Sun breaks through the clouds and gives us the first clear look at Mt. Edgecombe. The seas continue to calm, though it no longer matters so much to us, as we’re now standing on sea legs. Trolling the same lanes as the previous two days yields only two coho in an hour. Keith takes to the airways and talks to one of his many charter-boat captain friends, and we quickly secure the gear and motor to a hot spot. From that point until the fishing ends at 2:30, we enter a state of angling nirvana. The next hour yields 22 fat coho. Without moving locations, Keith spots rockfish on the fish finder and we quickly swap out salmon leaders for Point Wilson Darts. On my first drop I get stopped at 200 feet, which I think is bottom. Next drop stops at 170. I tell the other anglers that bottom is 200 and Keith corrects me to 300. That’s when I realize that there is a horde of open-water black rockfish under us and they are coming up. These oversized specimens range from 5- to 8 pounds, and in 15 minutes I never made a drop without hooking a fish. That’s also how long it took to limit the boat.
Next stop was halibut, and the flatfish were cooperative. Thirty minutes later we pulled anchor with four 15- to 30-pound flatfish in the box and went looking for lingcod. As if it could get much better, two lingcod within the slot limit were hooked and landed in succession. After sorting through lings for slot-limit fish over the first two days, we realized that today is special. So with an hour and a half left on the angling day, we set out for known king salmon haunts.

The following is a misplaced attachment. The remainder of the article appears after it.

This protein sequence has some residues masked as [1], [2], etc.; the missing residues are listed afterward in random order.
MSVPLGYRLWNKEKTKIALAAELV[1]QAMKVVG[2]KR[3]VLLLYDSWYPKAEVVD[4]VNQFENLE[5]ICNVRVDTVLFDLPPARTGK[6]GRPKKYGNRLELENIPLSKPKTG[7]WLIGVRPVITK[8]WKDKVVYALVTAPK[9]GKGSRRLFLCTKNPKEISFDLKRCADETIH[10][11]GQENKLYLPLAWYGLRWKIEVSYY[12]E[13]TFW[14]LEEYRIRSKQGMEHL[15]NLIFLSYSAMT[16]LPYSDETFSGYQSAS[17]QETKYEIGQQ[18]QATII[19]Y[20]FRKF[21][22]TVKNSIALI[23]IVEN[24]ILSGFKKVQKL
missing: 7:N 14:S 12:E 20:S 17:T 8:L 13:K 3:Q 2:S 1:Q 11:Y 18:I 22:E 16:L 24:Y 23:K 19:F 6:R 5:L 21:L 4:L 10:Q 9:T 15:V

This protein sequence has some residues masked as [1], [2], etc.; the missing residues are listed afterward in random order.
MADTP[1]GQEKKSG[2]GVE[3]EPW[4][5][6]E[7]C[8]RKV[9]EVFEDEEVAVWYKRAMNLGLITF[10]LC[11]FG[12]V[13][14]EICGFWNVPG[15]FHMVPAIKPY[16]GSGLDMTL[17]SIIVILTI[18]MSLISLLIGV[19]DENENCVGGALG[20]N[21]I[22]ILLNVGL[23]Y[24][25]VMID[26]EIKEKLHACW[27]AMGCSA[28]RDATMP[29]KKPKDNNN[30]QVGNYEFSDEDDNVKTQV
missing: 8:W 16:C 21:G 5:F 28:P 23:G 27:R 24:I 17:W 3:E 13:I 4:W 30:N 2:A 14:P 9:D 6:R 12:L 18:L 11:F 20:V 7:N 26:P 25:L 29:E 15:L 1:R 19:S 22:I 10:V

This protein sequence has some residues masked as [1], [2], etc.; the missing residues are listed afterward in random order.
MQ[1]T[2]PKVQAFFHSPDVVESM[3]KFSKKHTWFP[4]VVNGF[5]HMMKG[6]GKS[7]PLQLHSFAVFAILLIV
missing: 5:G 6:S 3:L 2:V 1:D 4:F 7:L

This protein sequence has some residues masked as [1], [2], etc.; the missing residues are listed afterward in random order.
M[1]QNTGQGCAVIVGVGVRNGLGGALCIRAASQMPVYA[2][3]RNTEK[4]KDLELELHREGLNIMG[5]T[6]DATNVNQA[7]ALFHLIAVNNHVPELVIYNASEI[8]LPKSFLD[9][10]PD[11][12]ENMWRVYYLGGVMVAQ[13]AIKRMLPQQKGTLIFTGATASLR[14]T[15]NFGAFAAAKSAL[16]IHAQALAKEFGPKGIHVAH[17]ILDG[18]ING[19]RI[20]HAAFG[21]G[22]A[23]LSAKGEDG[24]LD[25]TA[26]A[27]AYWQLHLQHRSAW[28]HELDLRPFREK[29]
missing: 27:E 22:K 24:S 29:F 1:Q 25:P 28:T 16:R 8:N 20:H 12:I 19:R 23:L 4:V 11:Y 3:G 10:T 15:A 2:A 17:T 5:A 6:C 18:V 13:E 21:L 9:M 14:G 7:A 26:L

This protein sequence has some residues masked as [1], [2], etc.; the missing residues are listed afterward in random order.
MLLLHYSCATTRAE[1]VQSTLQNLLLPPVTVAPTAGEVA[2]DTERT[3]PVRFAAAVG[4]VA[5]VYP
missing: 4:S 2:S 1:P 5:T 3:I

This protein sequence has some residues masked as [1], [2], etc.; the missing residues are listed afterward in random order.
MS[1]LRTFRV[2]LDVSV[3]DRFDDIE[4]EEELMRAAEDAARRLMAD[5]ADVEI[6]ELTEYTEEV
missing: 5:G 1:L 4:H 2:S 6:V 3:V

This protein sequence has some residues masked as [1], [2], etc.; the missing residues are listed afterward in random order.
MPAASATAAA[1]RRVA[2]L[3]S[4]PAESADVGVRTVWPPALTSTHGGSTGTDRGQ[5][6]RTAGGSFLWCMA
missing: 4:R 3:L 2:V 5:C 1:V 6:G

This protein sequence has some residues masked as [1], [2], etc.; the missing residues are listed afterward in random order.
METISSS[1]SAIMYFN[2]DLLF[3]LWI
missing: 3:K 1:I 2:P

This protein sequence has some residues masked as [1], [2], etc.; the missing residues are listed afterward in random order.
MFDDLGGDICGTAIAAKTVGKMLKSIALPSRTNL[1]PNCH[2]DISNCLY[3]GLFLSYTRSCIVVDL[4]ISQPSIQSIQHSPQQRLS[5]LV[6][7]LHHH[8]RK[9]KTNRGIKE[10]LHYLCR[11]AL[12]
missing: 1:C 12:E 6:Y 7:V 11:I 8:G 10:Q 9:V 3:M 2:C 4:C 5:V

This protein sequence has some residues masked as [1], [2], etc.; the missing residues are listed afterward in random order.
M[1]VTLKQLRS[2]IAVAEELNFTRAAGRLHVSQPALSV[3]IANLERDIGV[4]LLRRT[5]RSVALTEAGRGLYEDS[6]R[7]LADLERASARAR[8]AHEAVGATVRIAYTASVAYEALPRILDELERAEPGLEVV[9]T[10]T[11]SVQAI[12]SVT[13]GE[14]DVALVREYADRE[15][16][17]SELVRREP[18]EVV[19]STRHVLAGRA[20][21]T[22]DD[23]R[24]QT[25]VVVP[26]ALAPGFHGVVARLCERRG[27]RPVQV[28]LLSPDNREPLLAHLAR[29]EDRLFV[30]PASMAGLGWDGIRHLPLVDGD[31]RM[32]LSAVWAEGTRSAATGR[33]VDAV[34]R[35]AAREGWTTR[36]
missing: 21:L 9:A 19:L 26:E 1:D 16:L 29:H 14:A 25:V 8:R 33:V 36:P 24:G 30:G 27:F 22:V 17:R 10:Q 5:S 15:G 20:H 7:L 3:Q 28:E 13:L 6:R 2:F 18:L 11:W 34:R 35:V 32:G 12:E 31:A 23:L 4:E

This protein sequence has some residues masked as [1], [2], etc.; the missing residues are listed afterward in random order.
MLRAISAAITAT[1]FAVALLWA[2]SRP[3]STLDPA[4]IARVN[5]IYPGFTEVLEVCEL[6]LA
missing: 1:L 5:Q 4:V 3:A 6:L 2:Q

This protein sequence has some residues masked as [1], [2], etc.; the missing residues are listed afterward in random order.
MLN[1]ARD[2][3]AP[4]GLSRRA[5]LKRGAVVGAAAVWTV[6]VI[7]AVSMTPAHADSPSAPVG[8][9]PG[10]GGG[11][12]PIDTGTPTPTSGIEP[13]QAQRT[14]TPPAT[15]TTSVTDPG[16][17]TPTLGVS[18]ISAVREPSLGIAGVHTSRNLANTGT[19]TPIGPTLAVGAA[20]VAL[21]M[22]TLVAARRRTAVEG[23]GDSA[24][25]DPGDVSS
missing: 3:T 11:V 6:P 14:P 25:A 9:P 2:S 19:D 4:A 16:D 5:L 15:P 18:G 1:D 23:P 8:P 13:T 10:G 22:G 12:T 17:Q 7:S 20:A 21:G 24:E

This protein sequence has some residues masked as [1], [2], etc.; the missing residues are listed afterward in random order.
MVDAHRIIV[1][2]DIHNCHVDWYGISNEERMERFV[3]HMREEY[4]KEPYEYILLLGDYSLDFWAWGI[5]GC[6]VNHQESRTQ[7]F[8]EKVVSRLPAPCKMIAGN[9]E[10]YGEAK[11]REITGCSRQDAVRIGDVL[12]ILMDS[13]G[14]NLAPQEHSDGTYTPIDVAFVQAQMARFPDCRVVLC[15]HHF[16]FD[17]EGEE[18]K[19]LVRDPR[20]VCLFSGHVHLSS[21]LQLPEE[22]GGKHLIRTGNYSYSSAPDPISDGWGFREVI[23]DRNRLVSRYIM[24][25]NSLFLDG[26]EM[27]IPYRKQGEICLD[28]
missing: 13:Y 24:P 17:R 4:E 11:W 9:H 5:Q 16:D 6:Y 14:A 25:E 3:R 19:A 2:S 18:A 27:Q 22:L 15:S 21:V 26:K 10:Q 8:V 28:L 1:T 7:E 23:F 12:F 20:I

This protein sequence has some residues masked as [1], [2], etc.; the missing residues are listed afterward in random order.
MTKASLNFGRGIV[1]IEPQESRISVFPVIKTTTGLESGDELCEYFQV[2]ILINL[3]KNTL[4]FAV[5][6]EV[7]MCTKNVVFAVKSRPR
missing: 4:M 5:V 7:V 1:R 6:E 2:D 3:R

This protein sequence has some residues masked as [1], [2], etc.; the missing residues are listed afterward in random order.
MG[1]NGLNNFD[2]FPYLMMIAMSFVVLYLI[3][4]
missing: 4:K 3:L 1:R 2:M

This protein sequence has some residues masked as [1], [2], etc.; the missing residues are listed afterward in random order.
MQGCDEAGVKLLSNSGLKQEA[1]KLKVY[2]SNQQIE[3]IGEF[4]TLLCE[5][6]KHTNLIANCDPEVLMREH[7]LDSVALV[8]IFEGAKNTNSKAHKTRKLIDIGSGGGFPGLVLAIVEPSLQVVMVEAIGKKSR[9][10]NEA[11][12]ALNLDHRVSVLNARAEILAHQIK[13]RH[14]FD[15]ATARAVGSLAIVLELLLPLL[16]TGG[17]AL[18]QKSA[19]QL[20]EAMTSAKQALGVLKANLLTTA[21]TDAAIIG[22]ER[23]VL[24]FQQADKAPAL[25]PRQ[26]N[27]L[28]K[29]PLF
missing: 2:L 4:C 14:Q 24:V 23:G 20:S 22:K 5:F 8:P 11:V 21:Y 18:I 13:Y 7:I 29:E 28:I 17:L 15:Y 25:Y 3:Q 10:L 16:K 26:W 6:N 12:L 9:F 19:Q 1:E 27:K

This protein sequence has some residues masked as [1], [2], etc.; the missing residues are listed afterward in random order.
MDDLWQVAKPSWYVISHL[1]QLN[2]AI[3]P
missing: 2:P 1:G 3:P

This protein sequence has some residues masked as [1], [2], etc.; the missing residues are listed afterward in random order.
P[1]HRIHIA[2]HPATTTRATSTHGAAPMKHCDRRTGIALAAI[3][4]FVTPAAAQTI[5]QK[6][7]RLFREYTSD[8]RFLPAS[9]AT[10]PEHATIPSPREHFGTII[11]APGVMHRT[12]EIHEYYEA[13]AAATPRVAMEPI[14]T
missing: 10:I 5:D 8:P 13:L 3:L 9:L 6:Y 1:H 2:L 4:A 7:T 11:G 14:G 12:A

And as if on cue, 30 minutes into the troll a 15-pound Chinook flopped on the deck, emitting the signature smell of a king salmon. That smell fills me with promise of succulent, finger-licking-good chunks of spice-rubbed fillet fresh off the barbecue. Over the past 15 years I have been on enough saltwater missions to realize when you have a really awesome day. And this day, fishing with Captain Keith Shuler while at Kingfisher Charters and Lodge, we experienced a really awesome day at sea.
On our final day we join Captain Scott Miller on the Gracie K with Rick Gibson and Doug Elkins, fishing buddies from California. The custom 32-foot Alaska Skiff is roomy, comfortable and fishy. Scott is a super guy, and this is evident from the moment we meet him. It takes the right personality to be a charter captain, and Scott has it. He’s friendly, loves people, loves to fish, is high-energy and gets everybody involved. He spent time in the commercial fishery in Sitka starting in 1987 and began chartering in 2004.
His coho program is to troll two Seeker rods equipped with Daiwa casting reels at between 50- and 100 feet on Scotty downriggers. Once a rod goes off, one of the five anglers fights the fish, while a second retrieves the downrigger weight and a third angler lets out about 20 feet of line on the next rod before the line is attached to the downrigger clip. The weight is deployed to the same depth that got the last fish, and two lines are fishing again. The fourth angler grabs a net while the first angler battles to land the fish. With any luck another rods goes off and all five anglers are working. Coho rodeo, and truly a gas.
Double- and triple hookups were common throughout the three hours it took to land 30 silver salmon. I can confirm at least one quadruple hookup. Scott’s enthusiasm was contagious and I found myself bouncing around the boat like him, netting a fish, deploying the next line, bonking a flopping salmon, grabbing a thumping rod and fighting a beefy silver. I’m pretty sure we landed the most 15-pound-plus coho on this day, and I weighed five over 15, including Bill’s big 18-pounder, within the first half of the salmon spree. One of the early fish to the boat was a brawler from the get-go and after substantial coaxing, a 22-pound Chinook was added to the day’s catch. Bill looked on with childish wonder from his safe perch on the cooler, while Eric and I did our best to be competent deckhands. Not sure that either one of them could have had more fun.